Elderly to be most affected by ‘bungalow sell off plan’, foundation cautions

The Joseph Rowntree Foundation has warned that plans compelling councils to sell off high-value social housing is likely to disproportionately affect older and disabled people.

The new plans mean that 15,300 council-owned bungalows in England could be sold off by the year 2021. However, ministers have maintained that councils can decide not to sell such properties if they consider them to meet a ‘particular need’ or if they will be hard to replace.

The changes are part of the government’s new Housing and Planing Bill, aimed at helping more people become home owners, and is due to go before the House of Lords.

If passed, local authorities will be able to sell expensive properties which become vacant to ‘ensure that the money locked up in high value vacant housing stock will be reinvested in building new homes that better meet the needs of local people including older residents’.

However, the Joseph Rowntree Foundation has protested the move, claiming that ministers should make bungalows and sheltered housing exempt from the initiative. If the government takes on the foundation’s recommendations, England will follow the example of Northern Ireland where councils do not have to sell bungalows or ground floor flats.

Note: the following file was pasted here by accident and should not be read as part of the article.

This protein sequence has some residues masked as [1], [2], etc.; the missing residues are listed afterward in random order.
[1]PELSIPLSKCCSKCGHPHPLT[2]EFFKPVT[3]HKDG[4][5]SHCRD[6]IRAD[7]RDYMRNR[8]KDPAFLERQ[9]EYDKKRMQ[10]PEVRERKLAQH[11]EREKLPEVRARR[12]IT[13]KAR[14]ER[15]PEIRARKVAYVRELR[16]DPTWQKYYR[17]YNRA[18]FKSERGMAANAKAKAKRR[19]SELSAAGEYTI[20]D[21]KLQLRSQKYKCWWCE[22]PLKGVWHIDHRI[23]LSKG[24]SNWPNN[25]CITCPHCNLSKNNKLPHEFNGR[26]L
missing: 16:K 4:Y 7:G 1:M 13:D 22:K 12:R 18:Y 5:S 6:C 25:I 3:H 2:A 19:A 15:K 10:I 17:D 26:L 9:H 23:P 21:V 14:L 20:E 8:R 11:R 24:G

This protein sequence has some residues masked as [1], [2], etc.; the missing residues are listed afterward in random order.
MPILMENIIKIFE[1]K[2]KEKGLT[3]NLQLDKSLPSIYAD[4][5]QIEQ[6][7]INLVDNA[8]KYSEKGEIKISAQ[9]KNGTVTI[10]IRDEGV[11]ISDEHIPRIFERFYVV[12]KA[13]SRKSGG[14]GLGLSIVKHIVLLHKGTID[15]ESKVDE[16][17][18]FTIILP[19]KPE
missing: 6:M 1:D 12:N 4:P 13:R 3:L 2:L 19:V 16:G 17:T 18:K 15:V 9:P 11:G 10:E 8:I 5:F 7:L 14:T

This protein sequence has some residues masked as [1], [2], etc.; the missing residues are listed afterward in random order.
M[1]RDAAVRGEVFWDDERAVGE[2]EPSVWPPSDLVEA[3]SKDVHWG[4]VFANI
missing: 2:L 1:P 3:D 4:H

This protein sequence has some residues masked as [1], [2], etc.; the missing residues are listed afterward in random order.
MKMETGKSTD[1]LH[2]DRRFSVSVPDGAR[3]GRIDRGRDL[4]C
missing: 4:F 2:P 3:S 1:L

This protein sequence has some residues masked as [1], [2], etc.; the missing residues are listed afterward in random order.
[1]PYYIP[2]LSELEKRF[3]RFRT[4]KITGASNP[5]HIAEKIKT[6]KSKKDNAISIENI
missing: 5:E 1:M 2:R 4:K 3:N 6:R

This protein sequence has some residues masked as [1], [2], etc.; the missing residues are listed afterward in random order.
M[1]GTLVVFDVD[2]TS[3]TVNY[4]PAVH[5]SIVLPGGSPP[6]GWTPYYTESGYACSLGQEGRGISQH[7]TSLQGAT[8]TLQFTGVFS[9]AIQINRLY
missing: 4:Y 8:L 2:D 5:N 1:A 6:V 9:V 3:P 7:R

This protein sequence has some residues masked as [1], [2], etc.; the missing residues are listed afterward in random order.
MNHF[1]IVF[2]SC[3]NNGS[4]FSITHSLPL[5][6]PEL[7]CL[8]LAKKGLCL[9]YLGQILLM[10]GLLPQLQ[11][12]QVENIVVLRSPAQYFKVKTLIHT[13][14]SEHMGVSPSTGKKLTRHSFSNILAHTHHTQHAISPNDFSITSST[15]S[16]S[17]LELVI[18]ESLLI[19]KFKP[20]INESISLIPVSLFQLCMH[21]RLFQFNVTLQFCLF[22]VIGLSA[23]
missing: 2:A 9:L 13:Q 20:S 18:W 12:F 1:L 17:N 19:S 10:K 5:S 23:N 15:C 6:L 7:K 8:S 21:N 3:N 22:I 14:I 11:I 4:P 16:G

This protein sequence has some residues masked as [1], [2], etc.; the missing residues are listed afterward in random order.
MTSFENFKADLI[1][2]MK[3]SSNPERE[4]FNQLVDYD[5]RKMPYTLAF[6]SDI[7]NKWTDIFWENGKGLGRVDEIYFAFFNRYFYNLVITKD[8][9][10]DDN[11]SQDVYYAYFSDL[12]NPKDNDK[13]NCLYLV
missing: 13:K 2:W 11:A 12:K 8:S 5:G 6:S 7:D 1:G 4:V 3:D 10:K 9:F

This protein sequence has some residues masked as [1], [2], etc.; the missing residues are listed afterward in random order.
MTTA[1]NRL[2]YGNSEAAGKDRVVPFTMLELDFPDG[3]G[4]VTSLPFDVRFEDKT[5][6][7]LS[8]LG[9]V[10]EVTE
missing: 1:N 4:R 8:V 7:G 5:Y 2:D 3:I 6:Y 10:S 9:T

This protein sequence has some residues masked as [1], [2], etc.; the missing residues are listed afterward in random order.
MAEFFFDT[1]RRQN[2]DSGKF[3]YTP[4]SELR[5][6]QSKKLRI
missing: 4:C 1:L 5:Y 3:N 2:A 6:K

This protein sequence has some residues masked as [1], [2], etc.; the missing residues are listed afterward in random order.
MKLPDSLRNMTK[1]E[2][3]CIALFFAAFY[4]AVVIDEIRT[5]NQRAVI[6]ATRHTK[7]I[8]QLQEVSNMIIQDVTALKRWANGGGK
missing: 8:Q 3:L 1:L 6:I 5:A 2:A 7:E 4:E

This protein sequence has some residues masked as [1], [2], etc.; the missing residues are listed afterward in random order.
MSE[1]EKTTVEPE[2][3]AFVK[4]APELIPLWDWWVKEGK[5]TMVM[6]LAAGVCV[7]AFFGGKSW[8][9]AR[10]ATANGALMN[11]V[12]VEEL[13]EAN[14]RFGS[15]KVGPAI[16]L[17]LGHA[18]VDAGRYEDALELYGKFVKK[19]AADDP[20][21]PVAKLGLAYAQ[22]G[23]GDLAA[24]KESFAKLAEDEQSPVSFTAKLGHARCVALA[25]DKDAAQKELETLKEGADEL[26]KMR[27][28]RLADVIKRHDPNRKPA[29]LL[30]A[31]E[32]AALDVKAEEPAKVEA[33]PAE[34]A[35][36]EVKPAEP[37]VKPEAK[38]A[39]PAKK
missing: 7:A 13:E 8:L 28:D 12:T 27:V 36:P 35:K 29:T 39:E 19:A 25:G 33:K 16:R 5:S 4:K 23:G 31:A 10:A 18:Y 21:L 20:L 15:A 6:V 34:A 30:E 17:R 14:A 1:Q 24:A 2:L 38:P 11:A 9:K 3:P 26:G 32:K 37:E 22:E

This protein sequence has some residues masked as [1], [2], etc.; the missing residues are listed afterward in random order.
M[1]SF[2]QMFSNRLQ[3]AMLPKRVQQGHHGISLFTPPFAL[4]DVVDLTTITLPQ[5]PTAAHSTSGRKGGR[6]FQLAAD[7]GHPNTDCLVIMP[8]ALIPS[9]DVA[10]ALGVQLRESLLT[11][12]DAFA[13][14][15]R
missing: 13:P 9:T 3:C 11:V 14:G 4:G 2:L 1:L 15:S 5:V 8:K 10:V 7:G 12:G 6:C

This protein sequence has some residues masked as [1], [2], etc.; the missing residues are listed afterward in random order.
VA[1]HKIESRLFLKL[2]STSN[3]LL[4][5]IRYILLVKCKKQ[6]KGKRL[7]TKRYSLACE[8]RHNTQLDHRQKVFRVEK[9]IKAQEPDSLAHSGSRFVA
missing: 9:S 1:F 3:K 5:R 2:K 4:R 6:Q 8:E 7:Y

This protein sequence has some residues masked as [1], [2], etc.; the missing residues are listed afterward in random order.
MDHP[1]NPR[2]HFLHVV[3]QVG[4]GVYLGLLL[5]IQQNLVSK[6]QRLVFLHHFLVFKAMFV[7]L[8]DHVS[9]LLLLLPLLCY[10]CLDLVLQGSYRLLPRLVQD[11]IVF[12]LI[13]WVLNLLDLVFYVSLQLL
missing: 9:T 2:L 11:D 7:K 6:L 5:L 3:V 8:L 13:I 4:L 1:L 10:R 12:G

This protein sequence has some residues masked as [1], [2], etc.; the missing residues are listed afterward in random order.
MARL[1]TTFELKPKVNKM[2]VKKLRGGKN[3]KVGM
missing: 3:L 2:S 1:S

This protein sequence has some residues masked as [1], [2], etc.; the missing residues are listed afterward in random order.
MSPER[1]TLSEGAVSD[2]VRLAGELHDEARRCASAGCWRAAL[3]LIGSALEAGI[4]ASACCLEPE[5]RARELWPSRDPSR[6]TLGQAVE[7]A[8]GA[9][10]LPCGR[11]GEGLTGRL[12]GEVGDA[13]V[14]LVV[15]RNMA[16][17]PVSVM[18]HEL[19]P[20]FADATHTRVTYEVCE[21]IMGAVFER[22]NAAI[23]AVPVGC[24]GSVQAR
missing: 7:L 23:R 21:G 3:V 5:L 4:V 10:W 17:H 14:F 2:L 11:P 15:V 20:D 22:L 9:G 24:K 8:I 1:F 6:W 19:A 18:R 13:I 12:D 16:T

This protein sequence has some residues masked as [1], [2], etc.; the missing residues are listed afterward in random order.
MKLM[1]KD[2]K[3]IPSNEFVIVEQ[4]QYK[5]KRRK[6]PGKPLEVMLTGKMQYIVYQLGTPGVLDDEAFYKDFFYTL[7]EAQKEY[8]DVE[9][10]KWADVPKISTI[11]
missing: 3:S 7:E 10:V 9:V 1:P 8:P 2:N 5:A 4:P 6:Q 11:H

The report contended that high demand for bungalows mean they were almost three times more likely to be sold off and would be harder to replace because of the amount of land required. Figures also showed that bungalows made up 25 per cent of high value property in social housing.

Brian Robson, from the Joseph Rowntree Foundation, warned that the imposition of the Housing Bill would reduce the number of affordable homes at a time of an ‘acute housing crisis’.

He said: ”We risk holding a great British bungalow sell-off that will make things worse for older and disabled tenants who are trying to find suitable, affordable accommodation.

"The increasing reliance on costly, insecure tenancies in the private-rented sector to house families on low incomes will only serve to trap more people in poverty."

However, a spokesman for the Department for Communities and Local Government claimed that local authorities would still have the power to decide against selling a property ‘if it met a particular need and would be difficult to replace’.

He said: "Planning policy already requires local plans to take the housing needs of older and disabled people into account. Where there is a local need, councils can set much clearer standards for accessible and wheelchair-adaptable new homes.”